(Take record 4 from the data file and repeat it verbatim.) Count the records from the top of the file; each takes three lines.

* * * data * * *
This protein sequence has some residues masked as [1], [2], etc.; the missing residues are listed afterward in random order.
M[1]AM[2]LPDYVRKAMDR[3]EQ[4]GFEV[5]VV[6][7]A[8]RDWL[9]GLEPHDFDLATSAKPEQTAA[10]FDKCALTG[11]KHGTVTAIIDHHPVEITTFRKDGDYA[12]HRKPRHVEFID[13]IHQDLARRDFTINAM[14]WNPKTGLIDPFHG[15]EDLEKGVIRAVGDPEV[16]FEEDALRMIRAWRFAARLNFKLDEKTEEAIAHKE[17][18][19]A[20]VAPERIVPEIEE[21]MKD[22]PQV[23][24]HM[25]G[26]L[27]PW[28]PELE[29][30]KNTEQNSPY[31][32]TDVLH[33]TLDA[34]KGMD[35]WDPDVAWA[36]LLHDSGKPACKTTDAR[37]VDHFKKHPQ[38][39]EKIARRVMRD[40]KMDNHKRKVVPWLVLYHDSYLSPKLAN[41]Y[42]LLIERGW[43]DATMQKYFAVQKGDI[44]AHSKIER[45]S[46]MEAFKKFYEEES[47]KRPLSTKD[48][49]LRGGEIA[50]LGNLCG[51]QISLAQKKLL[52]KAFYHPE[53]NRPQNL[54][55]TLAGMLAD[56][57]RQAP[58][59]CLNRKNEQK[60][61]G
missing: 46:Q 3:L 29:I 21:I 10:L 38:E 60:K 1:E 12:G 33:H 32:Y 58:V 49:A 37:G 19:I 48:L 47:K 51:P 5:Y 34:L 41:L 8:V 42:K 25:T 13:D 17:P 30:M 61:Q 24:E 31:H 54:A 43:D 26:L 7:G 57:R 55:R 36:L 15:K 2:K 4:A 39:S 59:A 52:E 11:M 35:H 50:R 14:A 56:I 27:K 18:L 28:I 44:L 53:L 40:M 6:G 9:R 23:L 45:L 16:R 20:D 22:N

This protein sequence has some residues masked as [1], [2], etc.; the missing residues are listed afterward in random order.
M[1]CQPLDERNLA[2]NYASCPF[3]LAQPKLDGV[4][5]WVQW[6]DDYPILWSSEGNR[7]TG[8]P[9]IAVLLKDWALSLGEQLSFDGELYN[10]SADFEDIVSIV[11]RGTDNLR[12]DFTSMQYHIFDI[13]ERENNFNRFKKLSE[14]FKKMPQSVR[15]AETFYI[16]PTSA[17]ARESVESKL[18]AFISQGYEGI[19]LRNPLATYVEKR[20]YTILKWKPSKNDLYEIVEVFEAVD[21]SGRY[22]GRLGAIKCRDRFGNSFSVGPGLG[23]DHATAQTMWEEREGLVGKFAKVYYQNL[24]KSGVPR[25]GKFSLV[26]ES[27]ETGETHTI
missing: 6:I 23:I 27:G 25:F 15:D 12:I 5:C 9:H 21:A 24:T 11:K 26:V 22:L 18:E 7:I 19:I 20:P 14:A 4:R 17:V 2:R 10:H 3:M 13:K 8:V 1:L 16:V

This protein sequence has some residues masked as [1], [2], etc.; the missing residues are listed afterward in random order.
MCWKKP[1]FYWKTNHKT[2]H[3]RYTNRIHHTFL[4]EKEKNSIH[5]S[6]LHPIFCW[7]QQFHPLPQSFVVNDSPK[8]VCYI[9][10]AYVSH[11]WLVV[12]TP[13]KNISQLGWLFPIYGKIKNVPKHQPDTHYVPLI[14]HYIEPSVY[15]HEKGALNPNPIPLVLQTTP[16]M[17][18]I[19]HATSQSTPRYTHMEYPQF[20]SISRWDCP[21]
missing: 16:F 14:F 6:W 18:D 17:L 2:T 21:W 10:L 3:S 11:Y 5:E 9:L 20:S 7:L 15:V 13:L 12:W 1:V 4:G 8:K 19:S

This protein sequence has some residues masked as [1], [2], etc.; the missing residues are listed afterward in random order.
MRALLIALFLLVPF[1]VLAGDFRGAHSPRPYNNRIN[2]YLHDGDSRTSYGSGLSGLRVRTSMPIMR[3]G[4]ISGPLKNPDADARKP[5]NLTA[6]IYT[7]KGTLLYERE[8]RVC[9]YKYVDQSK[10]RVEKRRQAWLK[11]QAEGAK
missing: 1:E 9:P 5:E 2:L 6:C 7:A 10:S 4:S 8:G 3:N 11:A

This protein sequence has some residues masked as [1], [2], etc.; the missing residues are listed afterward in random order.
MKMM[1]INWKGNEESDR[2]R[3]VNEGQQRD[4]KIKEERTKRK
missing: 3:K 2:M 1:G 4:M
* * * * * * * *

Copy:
This protein sequence has some residues masked as [1], [2], etc.; the missing residues are listed afterward in random order.
MRALLIALFLLVPF[1]VLAGDFRGAHSPRPYNNRIN[2]YLHDGDSRTSYGSGLSGLRVRTSMPIMR[3]G[4]ISGPLKNPDADARKP[5]NLTA[6]IYT[7]KGTLLYERE[8]RVC[9]YKYVDQSK[10]RVEKRRQAWLK[11]QAEGAK
missing: 1:E 9:P 5:E 2:L 6:C 7:A 10:S 4:S 8:G 3:N 11:A